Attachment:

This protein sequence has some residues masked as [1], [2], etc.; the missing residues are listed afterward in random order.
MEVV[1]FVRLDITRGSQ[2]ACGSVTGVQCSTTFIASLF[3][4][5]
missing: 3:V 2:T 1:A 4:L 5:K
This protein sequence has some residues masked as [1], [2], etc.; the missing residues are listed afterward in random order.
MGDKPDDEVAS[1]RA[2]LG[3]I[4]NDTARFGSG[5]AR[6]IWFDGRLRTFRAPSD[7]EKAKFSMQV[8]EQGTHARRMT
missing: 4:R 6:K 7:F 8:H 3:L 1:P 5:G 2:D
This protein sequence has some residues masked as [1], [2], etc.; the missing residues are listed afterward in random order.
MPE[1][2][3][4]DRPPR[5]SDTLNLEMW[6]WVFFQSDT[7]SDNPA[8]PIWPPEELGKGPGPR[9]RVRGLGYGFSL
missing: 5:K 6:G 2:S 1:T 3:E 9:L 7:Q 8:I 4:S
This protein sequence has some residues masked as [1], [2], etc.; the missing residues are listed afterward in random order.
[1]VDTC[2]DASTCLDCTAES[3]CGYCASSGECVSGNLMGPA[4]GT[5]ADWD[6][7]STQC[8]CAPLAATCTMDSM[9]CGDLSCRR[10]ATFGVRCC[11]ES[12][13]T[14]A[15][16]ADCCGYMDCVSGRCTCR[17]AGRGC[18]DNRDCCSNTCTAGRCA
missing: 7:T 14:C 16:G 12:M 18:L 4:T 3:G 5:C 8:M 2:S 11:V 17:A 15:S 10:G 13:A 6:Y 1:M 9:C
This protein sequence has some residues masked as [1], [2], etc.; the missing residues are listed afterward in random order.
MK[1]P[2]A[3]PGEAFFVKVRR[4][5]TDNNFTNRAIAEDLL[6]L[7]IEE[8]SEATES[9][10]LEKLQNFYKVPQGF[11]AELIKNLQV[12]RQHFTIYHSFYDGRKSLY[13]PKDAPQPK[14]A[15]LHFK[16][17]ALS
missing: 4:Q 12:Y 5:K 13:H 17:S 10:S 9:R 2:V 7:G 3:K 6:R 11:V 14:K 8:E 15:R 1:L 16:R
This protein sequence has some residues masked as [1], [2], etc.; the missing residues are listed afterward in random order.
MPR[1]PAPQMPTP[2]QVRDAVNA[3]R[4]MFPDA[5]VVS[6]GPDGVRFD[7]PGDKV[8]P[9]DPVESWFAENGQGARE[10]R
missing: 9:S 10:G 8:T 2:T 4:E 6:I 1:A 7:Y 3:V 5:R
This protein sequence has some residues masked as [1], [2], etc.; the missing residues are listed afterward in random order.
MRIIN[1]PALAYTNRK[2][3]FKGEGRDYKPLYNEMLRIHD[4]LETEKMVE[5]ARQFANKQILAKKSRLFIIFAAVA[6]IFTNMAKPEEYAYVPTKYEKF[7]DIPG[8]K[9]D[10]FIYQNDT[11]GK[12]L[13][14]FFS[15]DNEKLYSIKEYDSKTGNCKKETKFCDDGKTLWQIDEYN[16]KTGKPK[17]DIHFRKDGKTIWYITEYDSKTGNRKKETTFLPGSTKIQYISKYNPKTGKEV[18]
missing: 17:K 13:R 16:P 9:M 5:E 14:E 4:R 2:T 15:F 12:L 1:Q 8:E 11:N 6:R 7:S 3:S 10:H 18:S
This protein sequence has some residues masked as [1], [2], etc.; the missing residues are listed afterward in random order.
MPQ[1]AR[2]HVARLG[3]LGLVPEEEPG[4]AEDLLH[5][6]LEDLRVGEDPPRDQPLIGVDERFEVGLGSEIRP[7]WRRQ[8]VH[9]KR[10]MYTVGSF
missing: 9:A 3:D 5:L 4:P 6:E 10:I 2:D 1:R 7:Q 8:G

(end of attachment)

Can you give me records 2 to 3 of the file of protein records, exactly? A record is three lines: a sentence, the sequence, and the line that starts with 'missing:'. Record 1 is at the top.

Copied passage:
This protein sequence has some residues masked as [1], [2], etc.; the missing residues are listed afterward in random order.
MGDKPDDEVAS[1]RA[2]LG[3]I[4]NDTARFGSG[5]AR[6]IWFDGRLRTFRAPSD[7]EKAKFSMQV[8]EQGTHARRMT
missing: 4:R 6:K 7:F 8:H 3:L 1:P 5:G 2:D
This protein sequence has some residues masked as [1], [2], etc.; the missing residues are listed afterward in random order.
MPE[1][2][3][4]DRPPR[5]SDTLNLEMW[6]WVFFQSDT[7]SDNPA[8]PIWPPEELGKGPGPR[9]RVRGLGYGFSL
missing: 5:K 6:G 2:S 1:T 3:E 9:L 7:Q 8:I 4:S